The term “farmer’s tan” may soon lose all significance, as the ancient art of cultivation moves indoors. A startup called Bowery Farming has caught the attention of investors and food experts alike, and as the urban farming industry grows, so too do these new companies’ wallets.
Bowery Farming has just raised $7.5 million to help grow more food inside, even within a city. It’s all contingent upon some pretty snazzy technology, including robotics, LED lighting, computer vision, sensors, and data analytics, TechCrunch explains.
At the heart of Bowery’s operations is what it calls “post-organic vegetables.” Basically, all of the company’s produce are grown sans pesticides and depend upon a high-tech operating system.
“By meticulously monitoring the growing process and capturing a tremendous amount of data along the way, we’re able to remove the age old reliance on ‘eyeballing,'” Bowery notes on its website. “We can give our crops exactly what they need and nothing more — from nutrients and water to light.”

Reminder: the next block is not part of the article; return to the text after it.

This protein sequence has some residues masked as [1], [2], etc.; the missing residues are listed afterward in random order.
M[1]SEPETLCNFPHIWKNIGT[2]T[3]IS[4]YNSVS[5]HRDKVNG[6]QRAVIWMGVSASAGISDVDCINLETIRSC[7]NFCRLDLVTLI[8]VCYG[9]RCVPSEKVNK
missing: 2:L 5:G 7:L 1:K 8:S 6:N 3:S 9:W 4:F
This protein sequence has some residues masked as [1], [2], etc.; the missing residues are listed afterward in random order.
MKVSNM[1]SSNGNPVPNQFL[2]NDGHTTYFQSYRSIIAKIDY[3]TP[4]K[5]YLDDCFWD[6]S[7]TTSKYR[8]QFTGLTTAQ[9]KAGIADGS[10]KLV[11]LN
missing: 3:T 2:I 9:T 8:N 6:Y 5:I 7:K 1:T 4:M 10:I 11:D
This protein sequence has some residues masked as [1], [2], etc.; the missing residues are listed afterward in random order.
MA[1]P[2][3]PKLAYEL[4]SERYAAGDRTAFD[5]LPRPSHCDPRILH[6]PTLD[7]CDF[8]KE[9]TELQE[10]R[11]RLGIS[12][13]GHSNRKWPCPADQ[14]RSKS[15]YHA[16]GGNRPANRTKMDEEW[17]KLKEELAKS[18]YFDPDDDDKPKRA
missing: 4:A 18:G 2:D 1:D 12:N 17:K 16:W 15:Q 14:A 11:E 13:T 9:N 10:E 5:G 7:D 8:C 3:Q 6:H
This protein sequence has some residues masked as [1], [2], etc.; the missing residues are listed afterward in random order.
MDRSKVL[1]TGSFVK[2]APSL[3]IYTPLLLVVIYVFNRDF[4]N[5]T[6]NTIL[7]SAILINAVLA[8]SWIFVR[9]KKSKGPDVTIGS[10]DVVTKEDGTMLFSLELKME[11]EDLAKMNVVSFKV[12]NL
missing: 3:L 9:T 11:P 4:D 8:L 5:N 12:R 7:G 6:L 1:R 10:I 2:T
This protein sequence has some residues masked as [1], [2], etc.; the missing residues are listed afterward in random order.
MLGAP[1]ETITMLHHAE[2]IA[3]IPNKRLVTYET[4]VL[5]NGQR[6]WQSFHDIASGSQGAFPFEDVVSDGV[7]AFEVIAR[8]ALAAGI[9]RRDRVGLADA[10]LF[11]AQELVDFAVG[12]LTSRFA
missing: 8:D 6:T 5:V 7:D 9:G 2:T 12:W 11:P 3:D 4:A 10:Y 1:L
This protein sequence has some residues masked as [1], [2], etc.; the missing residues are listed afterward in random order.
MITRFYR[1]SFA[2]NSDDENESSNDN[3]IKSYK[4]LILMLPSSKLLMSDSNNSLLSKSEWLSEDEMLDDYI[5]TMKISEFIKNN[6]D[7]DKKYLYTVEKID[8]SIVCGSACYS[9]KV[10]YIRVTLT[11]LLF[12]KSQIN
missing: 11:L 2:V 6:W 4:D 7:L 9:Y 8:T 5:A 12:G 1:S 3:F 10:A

Within its space-saving vertical farms, Bowery depends on LED lights to mimic the sun, and uses a highly efficient irrigation system that promises to use 95 percent less water than other agriculture.
“It doesn’t take much to see that agriculture is at the epicenter of so many issues facing the world today,” Irving Fain, Bowery’s CEO and founder, told Co.Exist. But entrepreneurs like Fain believe that urban farming could be a novel solution to a longstanding problem.
“With all the technological advances we’ve seen in the last decade, it is now possible to have reliable, consistent production in agriculture,” Fain noted in a statement. Bowery certainly isn’t alone in its mission — vertical gardens and hydroponic systems abound in a number of major metropolises. For example, there’s a robot-run indoor farm to be found in Kyoto, Japan, and a slew of smaller projects urging individuals to grow their own produce inside their city habitats.
So if you’re looking to eat local, you may want to start looking at eating inside.
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